As I move on down the bridge, I see the silhouette of a Great Egret--Ardea alba. It is preening itself as it sits on the post that seems to be a favorite perch for many of the Bolsa Chica birds from terns to egrets and herons.


The Great Egret is busily tucking every feather into the right place after a good night's sleep. He has no time to notice me.

Are these anemones? I am not up on underwater animals. They are pretty whatever they may be.

I keep walking. Others have been this far already this morning. I am not the first or even one of the first this morning to walk beyond the photographers.

Footprints of early risers on the Bolsa Chica bridge.

As early as I get up, I am always surprised that there are so many people there before me.

Fish in the water by and under the bridge.

I like to look in the water and see what life is teaming beneath the rippling surface. This morning fish are definitely teaming in the waters by the bridge. It will most likely draw terns and Brown Pelicans later in the day if they stay. I like it when I can stand on the bridge and terns and Brown Pelicans zing past me and splash into the water. Too bad I have to work today.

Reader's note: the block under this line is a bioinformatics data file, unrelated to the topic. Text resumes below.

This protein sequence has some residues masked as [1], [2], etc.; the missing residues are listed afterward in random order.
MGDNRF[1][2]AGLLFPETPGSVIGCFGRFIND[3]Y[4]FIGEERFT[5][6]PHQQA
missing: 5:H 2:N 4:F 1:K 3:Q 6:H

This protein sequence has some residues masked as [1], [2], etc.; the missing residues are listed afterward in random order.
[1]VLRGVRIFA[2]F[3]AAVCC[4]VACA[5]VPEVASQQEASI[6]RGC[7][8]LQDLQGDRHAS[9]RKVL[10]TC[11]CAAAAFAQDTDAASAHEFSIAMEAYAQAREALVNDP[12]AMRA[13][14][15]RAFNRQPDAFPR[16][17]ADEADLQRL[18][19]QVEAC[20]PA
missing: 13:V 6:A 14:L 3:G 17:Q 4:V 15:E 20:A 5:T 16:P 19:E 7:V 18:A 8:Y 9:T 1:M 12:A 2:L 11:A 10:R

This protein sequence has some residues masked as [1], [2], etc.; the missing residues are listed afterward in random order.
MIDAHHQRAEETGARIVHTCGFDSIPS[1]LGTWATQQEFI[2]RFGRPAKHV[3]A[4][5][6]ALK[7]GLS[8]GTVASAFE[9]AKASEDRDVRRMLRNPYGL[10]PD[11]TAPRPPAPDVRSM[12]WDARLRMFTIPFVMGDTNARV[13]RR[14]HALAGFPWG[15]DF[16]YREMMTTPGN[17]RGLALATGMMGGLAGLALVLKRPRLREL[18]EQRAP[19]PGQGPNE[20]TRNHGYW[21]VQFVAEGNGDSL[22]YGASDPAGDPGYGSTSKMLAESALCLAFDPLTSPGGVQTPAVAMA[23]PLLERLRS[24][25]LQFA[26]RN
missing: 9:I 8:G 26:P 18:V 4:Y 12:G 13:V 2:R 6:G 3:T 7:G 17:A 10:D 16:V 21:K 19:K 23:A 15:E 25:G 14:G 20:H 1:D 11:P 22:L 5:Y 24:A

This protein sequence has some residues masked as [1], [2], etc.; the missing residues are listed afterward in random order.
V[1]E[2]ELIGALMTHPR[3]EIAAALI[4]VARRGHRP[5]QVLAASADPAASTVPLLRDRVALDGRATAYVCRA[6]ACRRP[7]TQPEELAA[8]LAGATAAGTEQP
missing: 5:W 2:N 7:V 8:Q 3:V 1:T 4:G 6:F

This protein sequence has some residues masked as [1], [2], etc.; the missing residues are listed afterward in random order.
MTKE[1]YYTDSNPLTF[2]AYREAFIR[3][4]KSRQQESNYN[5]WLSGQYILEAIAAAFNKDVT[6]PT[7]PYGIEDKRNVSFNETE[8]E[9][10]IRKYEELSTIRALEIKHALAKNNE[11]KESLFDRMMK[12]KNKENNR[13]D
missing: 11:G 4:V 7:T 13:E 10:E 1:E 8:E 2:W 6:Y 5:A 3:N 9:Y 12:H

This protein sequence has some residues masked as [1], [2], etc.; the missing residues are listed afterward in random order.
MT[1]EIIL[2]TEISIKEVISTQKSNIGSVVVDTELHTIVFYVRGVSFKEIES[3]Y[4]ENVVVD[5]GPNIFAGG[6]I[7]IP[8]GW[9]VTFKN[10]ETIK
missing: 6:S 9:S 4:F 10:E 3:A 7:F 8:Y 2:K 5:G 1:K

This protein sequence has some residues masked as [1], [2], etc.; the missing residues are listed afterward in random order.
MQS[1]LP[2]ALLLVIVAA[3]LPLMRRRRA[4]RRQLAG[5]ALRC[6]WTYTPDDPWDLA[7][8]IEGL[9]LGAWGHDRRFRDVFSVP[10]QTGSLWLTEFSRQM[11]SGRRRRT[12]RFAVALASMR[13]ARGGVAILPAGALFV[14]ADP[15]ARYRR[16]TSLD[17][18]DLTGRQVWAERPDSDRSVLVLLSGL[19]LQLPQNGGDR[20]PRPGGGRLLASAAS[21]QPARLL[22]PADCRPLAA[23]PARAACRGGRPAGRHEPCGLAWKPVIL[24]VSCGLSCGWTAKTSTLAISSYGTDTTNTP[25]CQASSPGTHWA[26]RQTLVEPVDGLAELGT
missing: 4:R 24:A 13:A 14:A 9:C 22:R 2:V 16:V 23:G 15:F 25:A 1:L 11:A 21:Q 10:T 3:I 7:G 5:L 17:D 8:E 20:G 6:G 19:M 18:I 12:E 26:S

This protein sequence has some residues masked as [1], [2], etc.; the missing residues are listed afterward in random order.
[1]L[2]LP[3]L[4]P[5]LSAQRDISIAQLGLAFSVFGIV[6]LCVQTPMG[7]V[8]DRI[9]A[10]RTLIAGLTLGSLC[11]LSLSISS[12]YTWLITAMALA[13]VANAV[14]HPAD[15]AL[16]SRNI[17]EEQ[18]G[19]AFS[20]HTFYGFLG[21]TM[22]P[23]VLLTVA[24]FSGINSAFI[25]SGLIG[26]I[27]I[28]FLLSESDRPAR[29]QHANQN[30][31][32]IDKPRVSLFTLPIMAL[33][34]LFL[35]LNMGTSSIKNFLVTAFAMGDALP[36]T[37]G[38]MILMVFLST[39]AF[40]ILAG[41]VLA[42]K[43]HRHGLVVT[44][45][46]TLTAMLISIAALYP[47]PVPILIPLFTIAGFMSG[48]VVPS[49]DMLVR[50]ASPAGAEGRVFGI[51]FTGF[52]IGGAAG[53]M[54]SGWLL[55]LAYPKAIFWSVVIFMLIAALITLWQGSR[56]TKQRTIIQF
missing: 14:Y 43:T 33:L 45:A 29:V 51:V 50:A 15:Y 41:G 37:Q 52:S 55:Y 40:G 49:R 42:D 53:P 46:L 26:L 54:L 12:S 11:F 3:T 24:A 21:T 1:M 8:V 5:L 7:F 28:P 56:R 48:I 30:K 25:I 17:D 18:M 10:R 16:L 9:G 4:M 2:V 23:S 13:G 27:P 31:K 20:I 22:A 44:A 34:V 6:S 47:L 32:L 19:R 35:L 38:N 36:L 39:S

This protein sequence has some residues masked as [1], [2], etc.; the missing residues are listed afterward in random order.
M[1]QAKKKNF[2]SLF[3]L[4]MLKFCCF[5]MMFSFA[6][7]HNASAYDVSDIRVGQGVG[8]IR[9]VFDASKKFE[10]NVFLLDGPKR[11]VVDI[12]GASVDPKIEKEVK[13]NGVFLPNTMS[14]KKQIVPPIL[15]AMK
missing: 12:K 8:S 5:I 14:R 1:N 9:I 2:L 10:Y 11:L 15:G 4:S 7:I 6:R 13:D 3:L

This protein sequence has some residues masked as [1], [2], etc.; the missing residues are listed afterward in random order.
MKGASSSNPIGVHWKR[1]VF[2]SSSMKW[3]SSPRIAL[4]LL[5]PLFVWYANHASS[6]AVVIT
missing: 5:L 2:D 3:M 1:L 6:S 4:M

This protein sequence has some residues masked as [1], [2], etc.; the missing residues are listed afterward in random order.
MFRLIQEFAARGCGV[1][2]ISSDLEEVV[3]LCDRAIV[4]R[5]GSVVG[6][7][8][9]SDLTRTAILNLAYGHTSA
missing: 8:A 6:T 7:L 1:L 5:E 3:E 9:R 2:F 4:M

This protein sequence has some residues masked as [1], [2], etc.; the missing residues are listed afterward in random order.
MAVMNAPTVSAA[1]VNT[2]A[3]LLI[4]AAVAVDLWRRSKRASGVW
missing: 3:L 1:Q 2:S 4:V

Great Egret--Ardea alba on the post.

As I pass the Great Egret and get on the other side, the light that cast him or her in the shadows now casts a warm light on its white feathers.

There are always Willets--Catoptrophorus semipalmatus in the pickleweed at Bolsa Chica.

As I walk along I look down and see Willets foraging in the pickleweed beside the bridge.